A CRT with a high-voltage (e.g., 65 kV) electron beam bombarding a single crystal target, causing it to act as a laser, is called a "quantoscope" (Figure 4.8). Because of their high light output (3,000 lm), these devices are being evaluated for large screen projection systems. Three monochrome tubes (e.g., CdS Green, CdSe + CdS Red, and Cd:ZnSe Blue) are optically converged to create a full-color image.
Figure 4.8. Cross section diagram of the EBSL tube (#1).
Platan has invested heavily in R&D for these devices and demonstrated impressive RGB pictures, up to 5 m x 12 m in size, to the WTEC visitors. Recent developments include a high resolution (>2,500 lines) red tube that was shorter by one- half (approx. 0.5 m in length) compared to previous designs, and the elimination of the gettering pump by inclusion of internal getters. Various targets have allowed demonstration of wavelengths from the ultraviolet (330 nm) to as long as 8 microns.
Rosich has developed an improved version of the quantoscope (Figure 4.9), [Several other organizations, including Platan and the Lebedev Institute] have also claimed ownership of this design. that projects the light out the rear of the device (the e-beam bombarded side) rather than through the adhesive material and the liquid cooled faceplate. The screen temperature can be maintained at -120 degrees centigrade to -130 degrees centigrade by a very quiet and compact refrigeration unit that can remove up to 60 W at these temperatures. The life of the screen was quoted as 300-500 hrs at present, and will be at least 2,000 hrs ultimately.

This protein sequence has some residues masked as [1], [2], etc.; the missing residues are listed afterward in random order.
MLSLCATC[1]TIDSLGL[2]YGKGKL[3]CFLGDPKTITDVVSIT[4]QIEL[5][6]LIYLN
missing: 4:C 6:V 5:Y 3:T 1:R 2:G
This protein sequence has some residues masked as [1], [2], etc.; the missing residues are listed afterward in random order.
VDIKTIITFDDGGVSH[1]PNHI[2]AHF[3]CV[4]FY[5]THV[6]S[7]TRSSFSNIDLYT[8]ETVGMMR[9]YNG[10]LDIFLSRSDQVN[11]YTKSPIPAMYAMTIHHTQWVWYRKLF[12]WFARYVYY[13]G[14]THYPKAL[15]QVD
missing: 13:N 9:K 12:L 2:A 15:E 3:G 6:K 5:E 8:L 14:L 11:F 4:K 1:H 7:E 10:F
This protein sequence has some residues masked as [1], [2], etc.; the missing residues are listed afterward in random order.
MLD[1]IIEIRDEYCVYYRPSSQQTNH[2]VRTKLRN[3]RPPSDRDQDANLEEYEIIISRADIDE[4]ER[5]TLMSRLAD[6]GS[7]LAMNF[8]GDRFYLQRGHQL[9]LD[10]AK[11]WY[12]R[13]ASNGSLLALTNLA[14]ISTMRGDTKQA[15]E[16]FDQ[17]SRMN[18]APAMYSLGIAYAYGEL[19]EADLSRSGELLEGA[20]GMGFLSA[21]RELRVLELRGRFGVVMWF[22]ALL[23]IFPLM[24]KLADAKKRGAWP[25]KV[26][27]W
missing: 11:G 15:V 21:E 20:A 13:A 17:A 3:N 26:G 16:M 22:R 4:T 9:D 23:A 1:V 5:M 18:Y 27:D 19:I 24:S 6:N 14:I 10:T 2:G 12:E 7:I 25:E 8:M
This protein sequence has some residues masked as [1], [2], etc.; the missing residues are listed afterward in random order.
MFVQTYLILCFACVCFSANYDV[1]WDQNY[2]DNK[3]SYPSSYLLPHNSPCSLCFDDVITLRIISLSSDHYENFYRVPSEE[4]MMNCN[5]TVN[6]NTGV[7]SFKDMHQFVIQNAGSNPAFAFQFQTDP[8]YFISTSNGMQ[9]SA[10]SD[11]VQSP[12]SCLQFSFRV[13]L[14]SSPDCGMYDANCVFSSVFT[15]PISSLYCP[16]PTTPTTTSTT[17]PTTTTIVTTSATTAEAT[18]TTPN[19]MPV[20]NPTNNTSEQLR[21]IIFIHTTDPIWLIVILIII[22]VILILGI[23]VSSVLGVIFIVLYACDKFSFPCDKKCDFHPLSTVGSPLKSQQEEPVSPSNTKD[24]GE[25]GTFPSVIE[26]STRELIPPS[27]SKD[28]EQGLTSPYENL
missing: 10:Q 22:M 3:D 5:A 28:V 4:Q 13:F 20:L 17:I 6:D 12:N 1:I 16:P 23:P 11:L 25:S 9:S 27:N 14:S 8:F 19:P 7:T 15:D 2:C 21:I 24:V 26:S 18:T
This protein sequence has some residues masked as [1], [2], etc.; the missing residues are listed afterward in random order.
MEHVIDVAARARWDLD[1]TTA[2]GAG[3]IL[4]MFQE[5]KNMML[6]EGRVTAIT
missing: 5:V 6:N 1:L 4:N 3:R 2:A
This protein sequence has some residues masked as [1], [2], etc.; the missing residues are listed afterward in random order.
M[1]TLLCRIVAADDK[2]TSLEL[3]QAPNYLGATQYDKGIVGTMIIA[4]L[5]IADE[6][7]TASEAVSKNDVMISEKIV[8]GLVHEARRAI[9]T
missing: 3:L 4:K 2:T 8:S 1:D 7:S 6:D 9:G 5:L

Figure 4.9. Cross section diagram of the EBSL tube (#2).
The life is limited by the mirror coating, not the single crystal material. (Lifetime is defined as the time required for the output to drop to 70% of its initial value.) Resolution of 2,500 scanning lines should be achieved with improved electronics, and 4,000-5,000-line resolution is ultimately possible.
Rosich and Chromatron (a manufacturer of shadow mask CRTs) have formed an alliance under which Chromatron will manufacture quantoscopes and components for light valve projectors.
The panel did not visit the P.N. Lebedev Physical Institute, Moscow, which is also involved in the development of laser CRTs. Principia Optics of Los Angeles, California has exclusive rights to develop, manufacturer, sublicense, and market Lebedev's technology outside the FSU, and has been issued seven U.S. patents. Principia has a joint development program with Stanford University and the Jet Propulsion Laboratory (JPL), and expects to have a demonstration at JPL in late 1994. The long-term goals of this program are (1) 15-20,000 lm; (2) room temperature operation; and (3) 10,000 hrs life. Additional details may be obtained from Michael Tiberi, President of Principia Optics, at 818-309-4336.